How Not to Suck in a Small Stakes Poker Tournament

There’s something uniquely exciting about getting stuck into a good online poker tournament. There’s also something uniquely infuriating about crashing out in the first 10 minutes.

If it makes you feel better, you’re far from alone in your plight!

Given that the vast majority of online poker tournaments are populated exclusively with recreational players, most of those taking part make the same common mistakes. Particularly when it comes to tournaments with the smallest buy-ins, it’s natural to throw caution to the wind and make frankly bizarre moves for no good reason.

The thing is, every poker tournament you take part in should be used as an invaluable learning experience. Even if the buy-in was just $1 and the top prize is a modest $20, it’s still the perfect opportunity to test your skills against dozens, maybe even hundreds of other players from all over the world.

Make no mistake about it – small stakes poker tournaments play out very differently to their more lucrative cousins. In most instances, those taking part in higher-end poker tournaments already have a good idea what they’re doing.

So for now, we’ll be focusing exclusively on how not to suck in your next online small-stakes poker tournament. Nothing’s going to make up for a complete lack of skill or strategy, but you’ll find yourself in a much stronger position with the following pointers:

1. Expect a Long Game

First and foremost, don’t even think about getting into a poker tournament if you don’t have a serious amount of time to spare. It’s worth bearing in mind that even with small-stakes poker tournaments, it’s normal for the action to play out over any number of hours. So if you plan on diving into a tournament at 11pm, don’t be surprised if you’re still sitting there at 6am. This is where most players go wrong – failing to allocate sufficient time, ultimately throwing in the towel after a couple of hours with a bunch of bizarre suicide moves. Unless you can completely dedicate yourself to the cause for the foreseeable future, it really isn’t worth bothering with,

2.  Accept and Prepare for Crazy Swings

When you’re up against such a vast number of competitors from all over the world, it’s inevitable that there will be any number of monumental swings along the way. At the blink of an eye, you clean house and end up with the most enormous stack of chips you’ve ever pulled together. A few minutes later, a couple of poor calls leave you hanging on by the skin of your teeth. Crazy swings like this are completely normal and to be expected. Hence, the worst thing you can do is make foolish decisions based on these rather radical fluctuations. Just because you’re suddenly down doesn’t mean you’re out.  Likewise, striking it rich with a stockpile of chips doesn’t give you the green light to start throwing them around like they’re worthless.

3. Forget About Elaborate Bluffing

If you ever climb the ranks to professional status, you may find yourself in a position where running an elaborate bluff could work in your favour. When it comes to small-stakes tournaments populated by amateurs and casual players, elaborate bluffing is a recipe for disaster. This is because the overwhelming majority of those taking part will have no interest whatsoever in anything other than the cards in their hands at the time. They won’t pay any attention to any attempts at misdirection – all they want is to beat you fair and square in a showdown. It’s also worth bearing in mind that when taking part in online poker tournaments, bluffing in the traditional sense is borderline impossible. If nobody can see your face and your body language, how can you send the right signals to the right people?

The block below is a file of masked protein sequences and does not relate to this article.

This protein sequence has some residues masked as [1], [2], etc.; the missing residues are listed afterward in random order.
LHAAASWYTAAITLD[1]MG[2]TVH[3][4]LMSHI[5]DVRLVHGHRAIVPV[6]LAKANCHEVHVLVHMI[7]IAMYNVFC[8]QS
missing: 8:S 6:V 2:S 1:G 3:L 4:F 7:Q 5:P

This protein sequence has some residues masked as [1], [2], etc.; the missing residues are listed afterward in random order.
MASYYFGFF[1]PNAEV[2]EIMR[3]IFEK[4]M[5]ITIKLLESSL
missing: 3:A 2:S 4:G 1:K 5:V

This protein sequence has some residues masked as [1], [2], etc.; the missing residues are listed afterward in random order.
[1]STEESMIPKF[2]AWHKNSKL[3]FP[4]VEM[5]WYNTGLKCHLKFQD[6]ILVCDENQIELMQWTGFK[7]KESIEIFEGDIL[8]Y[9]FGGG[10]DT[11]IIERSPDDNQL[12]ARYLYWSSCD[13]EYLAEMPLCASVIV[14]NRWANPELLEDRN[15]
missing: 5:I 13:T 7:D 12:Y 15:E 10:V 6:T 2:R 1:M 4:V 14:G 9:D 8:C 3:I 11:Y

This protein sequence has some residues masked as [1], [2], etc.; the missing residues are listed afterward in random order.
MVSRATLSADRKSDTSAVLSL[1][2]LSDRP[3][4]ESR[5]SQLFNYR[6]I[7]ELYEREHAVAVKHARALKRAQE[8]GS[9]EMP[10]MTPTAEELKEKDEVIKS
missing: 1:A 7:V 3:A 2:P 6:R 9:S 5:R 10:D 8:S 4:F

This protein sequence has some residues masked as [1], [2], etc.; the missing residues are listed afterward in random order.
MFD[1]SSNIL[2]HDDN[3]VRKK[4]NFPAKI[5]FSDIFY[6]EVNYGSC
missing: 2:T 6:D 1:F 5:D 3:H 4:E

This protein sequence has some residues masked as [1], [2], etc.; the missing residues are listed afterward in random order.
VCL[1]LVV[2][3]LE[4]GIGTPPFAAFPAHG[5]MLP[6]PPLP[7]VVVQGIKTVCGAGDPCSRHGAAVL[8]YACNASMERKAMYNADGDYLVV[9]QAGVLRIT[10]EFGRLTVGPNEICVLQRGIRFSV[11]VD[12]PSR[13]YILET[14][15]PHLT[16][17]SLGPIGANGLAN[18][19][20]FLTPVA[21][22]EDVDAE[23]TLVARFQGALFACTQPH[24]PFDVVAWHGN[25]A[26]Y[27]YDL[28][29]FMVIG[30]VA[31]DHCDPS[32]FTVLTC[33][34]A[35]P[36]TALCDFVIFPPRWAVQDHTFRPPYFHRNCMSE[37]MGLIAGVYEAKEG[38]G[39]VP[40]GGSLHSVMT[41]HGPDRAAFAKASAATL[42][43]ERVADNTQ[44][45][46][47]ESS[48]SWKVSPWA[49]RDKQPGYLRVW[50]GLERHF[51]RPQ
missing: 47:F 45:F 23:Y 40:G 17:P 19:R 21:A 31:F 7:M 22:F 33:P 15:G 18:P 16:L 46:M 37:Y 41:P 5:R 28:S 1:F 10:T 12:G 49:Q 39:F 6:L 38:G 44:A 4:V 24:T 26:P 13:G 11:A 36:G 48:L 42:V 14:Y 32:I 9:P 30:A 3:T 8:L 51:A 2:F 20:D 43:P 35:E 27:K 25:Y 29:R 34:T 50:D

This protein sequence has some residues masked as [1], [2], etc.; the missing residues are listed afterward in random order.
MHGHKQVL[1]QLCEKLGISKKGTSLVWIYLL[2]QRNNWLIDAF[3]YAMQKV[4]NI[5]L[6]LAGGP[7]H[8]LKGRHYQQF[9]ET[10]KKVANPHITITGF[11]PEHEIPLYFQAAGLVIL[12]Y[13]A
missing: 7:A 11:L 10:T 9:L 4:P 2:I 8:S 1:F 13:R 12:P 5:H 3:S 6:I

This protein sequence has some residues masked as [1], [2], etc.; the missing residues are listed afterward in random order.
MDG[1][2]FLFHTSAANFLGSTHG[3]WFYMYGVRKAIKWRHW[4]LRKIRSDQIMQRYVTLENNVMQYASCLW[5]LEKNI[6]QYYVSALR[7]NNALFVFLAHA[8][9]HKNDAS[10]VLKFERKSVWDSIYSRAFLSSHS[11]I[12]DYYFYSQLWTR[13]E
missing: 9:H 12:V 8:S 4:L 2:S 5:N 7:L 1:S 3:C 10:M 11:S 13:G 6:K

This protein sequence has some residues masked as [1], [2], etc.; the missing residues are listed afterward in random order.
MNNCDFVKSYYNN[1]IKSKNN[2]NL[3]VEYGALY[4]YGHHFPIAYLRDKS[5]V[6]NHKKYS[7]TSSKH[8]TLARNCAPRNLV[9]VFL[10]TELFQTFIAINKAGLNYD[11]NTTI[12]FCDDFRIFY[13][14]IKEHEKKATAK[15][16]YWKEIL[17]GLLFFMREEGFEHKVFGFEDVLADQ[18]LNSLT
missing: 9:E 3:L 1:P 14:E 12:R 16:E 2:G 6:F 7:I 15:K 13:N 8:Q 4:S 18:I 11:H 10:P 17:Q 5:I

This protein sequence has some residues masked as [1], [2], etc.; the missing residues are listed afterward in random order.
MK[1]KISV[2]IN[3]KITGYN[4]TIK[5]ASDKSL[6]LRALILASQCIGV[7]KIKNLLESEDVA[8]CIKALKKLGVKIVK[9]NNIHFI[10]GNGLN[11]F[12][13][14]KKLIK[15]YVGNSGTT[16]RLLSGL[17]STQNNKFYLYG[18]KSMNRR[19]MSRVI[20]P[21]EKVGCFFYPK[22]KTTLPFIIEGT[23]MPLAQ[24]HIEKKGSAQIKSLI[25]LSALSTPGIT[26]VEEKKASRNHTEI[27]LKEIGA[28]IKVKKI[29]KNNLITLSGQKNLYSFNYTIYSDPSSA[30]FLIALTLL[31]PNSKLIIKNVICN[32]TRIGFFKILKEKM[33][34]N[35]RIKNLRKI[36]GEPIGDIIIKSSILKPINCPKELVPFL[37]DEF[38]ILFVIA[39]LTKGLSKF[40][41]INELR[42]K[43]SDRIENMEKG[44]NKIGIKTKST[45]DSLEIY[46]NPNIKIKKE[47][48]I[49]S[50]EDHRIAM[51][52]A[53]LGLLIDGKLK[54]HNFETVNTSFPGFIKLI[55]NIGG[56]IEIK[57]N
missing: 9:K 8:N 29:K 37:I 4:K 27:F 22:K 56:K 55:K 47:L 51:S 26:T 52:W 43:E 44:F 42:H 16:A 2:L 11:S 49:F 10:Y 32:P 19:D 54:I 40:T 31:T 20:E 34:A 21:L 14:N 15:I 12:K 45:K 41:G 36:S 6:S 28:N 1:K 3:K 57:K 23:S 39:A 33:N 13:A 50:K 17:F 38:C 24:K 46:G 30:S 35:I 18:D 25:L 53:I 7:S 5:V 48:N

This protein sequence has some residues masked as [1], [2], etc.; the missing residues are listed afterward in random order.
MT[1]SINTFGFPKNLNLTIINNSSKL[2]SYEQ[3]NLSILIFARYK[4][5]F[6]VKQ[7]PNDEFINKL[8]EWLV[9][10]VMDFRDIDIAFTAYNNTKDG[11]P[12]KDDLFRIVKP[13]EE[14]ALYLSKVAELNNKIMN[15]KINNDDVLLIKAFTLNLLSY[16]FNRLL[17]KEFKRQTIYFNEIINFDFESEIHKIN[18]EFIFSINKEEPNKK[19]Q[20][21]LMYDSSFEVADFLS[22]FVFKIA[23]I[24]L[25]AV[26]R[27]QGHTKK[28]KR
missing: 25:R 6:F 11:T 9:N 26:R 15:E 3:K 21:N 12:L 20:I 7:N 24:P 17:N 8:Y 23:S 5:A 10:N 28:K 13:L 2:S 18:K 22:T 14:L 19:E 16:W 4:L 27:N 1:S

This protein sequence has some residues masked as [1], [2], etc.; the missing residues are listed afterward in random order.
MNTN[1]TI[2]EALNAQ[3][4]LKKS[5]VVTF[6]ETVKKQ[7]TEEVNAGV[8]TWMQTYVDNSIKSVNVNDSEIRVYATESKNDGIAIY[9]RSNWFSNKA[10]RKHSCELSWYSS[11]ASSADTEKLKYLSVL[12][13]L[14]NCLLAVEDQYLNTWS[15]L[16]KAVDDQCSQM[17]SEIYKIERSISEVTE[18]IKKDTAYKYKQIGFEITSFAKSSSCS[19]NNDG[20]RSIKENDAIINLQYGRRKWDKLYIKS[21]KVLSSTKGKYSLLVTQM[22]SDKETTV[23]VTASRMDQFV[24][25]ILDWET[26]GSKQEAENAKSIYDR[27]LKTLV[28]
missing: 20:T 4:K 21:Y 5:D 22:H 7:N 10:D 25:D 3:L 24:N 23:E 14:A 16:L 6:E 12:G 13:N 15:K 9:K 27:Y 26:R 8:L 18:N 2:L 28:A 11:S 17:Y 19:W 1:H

4. Don’t Fold Too Early, Too Often

One of the most common tactics adopted by casual players and newcomers is that of simply sitting on the side-lines until a truly outstanding hand is dealt.  The problem being that while this particular strategy can eliminate certain losses, it’s also a sure-fire of counting yourself out of the running. The longer you sit silently on the side-lines, the more time your opponents have to build sizeable leads over you and everyone else. While it’s never a good idea to bet aggressively on hands you have no confidence in, you also need to avoid falling into the trap of folding too early and too often.

5. Beware the Rebuy Trap

In some instances, poker tournaments that allow any number of rebuys can be a good thing. Just as long as you know how to approach them strategically and sensibly. The problem being that as the tournament progresses, competitiveness between those at the top of the table tends to intensify. To such an extent that if you suddenly find yourself on a losing streak, you may be more than happy to shell-out whatever it costs to improve your chip-stack. Fair enough, but of little value if you end up spending more than you stand to win, should you be successful. Rebuys can be great for augmenting those unfortunate mistakes made early on, but shouldn’t be relied upon as a means by which to stay in the game for the duration.

6. Practice, Practice and Practice

Last but not least, practice enough and you’ll eventually find yourself in a position where you know which moves to make instinctively. Even if you don’t take the time to research and study the intricacies of poker in-depth, you’ll quickly climb the ladder by putting in the legwork. One word of caution however – try not to read too much into what takes place during poker tournaments with zero buy-ins and little to no prize money on offer. People tend to throw caution to the wind when stakes are minimal – it’s a different story when there’s real money on the line.

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